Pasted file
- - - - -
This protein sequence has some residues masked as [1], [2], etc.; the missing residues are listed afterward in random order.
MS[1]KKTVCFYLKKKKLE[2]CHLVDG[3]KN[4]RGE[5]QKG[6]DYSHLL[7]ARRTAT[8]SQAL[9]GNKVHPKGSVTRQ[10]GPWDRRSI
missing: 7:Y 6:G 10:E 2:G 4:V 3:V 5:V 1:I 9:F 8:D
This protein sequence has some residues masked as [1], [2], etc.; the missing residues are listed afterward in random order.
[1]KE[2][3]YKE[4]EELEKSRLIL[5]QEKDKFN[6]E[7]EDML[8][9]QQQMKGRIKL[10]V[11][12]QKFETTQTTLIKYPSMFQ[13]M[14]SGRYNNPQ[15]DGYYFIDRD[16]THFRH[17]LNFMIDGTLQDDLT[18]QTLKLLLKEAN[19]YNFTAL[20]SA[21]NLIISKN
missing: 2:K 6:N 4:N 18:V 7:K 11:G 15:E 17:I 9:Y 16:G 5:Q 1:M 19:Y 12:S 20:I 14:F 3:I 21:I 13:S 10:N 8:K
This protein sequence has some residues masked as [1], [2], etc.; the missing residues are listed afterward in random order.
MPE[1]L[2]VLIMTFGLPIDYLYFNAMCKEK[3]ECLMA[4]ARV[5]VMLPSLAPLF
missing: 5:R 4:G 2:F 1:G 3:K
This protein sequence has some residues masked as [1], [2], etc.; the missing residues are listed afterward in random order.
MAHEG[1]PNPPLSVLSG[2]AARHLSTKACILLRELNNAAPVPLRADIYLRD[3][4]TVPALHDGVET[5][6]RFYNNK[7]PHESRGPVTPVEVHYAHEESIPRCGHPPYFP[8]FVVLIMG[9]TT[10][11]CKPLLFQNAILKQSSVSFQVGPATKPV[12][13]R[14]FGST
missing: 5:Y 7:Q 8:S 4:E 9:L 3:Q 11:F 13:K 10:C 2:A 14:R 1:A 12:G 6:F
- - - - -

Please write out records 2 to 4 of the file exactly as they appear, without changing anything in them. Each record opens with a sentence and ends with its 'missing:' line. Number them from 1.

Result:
This protein sequence has some residues masked as [1], [2], etc.; the missing residues are listed afterward in random order.
[1]KE[2][3]YKE[4]EELEKSRLIL[5]QEKDKFN[6]E[7]EDML[8][9]QQQMKGRIKL[10]V[11][12]QKFETTQTTLIKYPSMFQ[13]M[14]SGRYNNPQ[15]DGYYFIDRD[16]THFRH[17]LNFMIDGTLQDDLT[18]QTLKLLLKEAN[19]YNFTAL[20]SA[21]NLIISKN
missing: 2:K 6:N 4:N 18:V 7:K 11:G 15:E 17:I 9:Y 16:G 5:Q 1:M 19:Y 12:S 20:I 14:F 3:I 21:I 13:S 10:N 8:K
This protein sequence has some residues masked as [1], [2], etc.; the missing residues are listed afterward in random order.
MPE[1]L[2]VLIMTFGLPIDYLYFNAMCKEK[3]ECLMA[4]ARV[5]VMLPSLAPLF
missing: 5:R 4:G 2:F 1:G 3:K
This protein sequence has some residues masked as [1], [2], etc.; the missing residues are listed afterward in random order.
MAHEG[1]PNPPLSVLSG[2]AARHLSTKACILLRELNNAAPVPLRADIYLRD[3][4]TVPALHDGVET[5][6]RFYNNK[7]PHESRGPVTPVEVHYAHEESIPRCGHPPYFP[8]FVVLIMG[9]TT[10][11]CKPLLFQNAILKQSSVSFQVGPATKPV[12][13]R[14]FGST
missing: 5:Y 7:Q 8:S 4:E 9:L 3:Q 11:F 13:K 10:C 2:A 14:R 1:A 12:G 6:F